Microwave and ultrasound pre-treatments influence microbial community structure and digester performance in anaerobic digestion of waste activated sludge
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Comparative analyses of bacterial and archaeal community structures and dynamics in three biogas digesters during start-up and subsequent operation using microwaved, ultrasonicated or untreated waste activated sludge were performed based on 454 pyrosequencing datasets of part of 16S ribosomal RNA sequences and quantitative PCR. The pre-treatment increased the solubility, and thus the availability of the substrate for microbial degradation and significantly affected the succession of the anaerobic community structure over the course of the digestion. Bacteroidetes, Proteobacteria and Firmicutes were the dominant phyla in all digesters throughout operation. Proteobacteria decreased in relative abundance from 23–26 % to 11–13 % in association with enhanced substrate availability. Negative correlations between relative abundance of Alpha-, Beta- and Gammaproteobacteria and the substrate availability and/or biogas production were disclosed in statistical analyses. Clostridiales was the dominant order in Firmicutes, and Clostridiales, Clostridia and Firmicutes relative abundance and richness were shown to positively correlate with substrate availability and biogas generation. Methanogenic communities had a fairly restricted structure, highly dominated by Methanosaeta and Methanobrevibacter phylotypes. A gradual decline in Methanobrevibacter and increased representation of Methanosaeta concilii over time were particularly apparent in the digester receiving untreated waste activated sludge, whereas more diversified archaeal communities were maintained in the pre-treatment digesters. The quantitative PCR analyses revealed a methanogenic community distribution that coincided with the 454 pyrosequencing data.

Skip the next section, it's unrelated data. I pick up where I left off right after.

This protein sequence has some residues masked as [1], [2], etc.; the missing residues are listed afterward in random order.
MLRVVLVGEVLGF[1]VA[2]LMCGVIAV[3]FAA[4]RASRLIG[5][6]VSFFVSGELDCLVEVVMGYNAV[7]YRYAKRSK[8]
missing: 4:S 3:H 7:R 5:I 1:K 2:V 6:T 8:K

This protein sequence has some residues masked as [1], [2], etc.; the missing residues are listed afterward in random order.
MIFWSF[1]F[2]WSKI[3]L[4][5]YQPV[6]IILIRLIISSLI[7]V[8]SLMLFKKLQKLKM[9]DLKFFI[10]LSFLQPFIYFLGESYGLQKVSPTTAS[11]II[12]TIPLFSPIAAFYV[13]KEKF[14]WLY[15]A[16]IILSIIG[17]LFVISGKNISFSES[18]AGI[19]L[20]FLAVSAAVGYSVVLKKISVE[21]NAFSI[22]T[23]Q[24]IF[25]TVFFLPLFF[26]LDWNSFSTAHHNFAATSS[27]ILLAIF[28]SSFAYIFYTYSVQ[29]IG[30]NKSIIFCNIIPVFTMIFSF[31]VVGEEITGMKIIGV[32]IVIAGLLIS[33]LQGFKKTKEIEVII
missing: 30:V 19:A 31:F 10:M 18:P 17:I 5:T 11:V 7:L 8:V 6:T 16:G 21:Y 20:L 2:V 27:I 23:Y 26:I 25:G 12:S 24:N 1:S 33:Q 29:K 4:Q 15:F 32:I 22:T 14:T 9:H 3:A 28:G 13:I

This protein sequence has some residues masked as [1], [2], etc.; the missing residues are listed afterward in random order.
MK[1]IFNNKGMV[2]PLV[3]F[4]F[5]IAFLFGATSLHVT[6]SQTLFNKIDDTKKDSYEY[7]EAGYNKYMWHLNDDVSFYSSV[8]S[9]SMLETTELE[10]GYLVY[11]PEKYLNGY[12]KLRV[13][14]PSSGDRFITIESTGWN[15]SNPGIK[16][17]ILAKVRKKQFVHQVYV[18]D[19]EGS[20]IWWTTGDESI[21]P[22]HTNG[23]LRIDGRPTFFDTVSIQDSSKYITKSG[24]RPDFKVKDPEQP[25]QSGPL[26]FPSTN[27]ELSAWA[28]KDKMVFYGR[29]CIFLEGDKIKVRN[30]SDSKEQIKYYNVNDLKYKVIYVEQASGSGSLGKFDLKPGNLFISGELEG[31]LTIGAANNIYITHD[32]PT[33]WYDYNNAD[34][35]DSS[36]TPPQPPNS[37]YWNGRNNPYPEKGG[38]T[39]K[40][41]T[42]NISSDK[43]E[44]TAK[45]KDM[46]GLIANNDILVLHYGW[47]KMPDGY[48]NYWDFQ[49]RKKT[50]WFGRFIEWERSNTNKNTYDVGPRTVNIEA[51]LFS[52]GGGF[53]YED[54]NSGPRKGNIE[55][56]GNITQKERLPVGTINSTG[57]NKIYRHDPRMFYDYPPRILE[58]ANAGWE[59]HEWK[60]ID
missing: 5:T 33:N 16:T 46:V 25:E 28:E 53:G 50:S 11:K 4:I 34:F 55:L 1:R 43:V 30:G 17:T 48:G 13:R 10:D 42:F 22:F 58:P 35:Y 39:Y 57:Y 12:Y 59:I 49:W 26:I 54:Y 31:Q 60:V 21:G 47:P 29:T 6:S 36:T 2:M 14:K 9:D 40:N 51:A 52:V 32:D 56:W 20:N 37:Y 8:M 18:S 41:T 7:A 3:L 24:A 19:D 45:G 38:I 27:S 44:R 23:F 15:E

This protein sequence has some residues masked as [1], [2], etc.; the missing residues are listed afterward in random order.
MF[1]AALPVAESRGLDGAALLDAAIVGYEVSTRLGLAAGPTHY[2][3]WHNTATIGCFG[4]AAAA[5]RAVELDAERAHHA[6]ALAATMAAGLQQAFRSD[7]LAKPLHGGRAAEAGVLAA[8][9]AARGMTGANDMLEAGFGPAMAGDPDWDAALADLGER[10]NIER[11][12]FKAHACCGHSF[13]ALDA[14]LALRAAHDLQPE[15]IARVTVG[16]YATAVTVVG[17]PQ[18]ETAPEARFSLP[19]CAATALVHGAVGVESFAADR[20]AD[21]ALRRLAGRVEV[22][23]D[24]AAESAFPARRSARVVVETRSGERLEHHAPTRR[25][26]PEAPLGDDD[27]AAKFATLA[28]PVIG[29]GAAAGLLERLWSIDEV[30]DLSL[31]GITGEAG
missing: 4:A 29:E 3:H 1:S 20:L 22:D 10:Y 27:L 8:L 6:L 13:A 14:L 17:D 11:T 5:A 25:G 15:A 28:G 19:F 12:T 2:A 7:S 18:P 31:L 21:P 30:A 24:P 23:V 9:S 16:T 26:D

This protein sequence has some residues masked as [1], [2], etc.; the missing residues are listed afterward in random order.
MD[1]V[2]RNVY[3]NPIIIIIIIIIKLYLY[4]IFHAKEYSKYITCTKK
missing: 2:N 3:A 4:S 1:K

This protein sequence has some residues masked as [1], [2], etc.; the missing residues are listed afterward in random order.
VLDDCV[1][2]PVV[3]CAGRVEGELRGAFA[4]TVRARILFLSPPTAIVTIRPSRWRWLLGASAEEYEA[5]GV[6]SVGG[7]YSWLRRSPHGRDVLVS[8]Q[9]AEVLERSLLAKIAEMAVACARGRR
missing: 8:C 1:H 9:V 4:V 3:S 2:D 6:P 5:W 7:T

KeywordsBiogas Wastewater sludge Microbial dynamics and diversity Methanogenesis Next generation sequencing qPCR
The authors would like to thank the Research Council of KU Leuven (projects OT/13/063 and F+/14/037) and the Industrial Research Council of KU Leuven (KP/10/006) for the financial support. We especially thank Sofie Houtmeyers for providing the digester samples, Stefan Ruyters for helping with the preparation of the 454 pyrosequencing run and Ken Meerbergen for assisting in some of the qPCR analyses.
Compliance with ethical standards
Conflict of interest
The authors declare that they have no competing interests.
This article does not contain any studies with human participants or animals performed by any of the authors.
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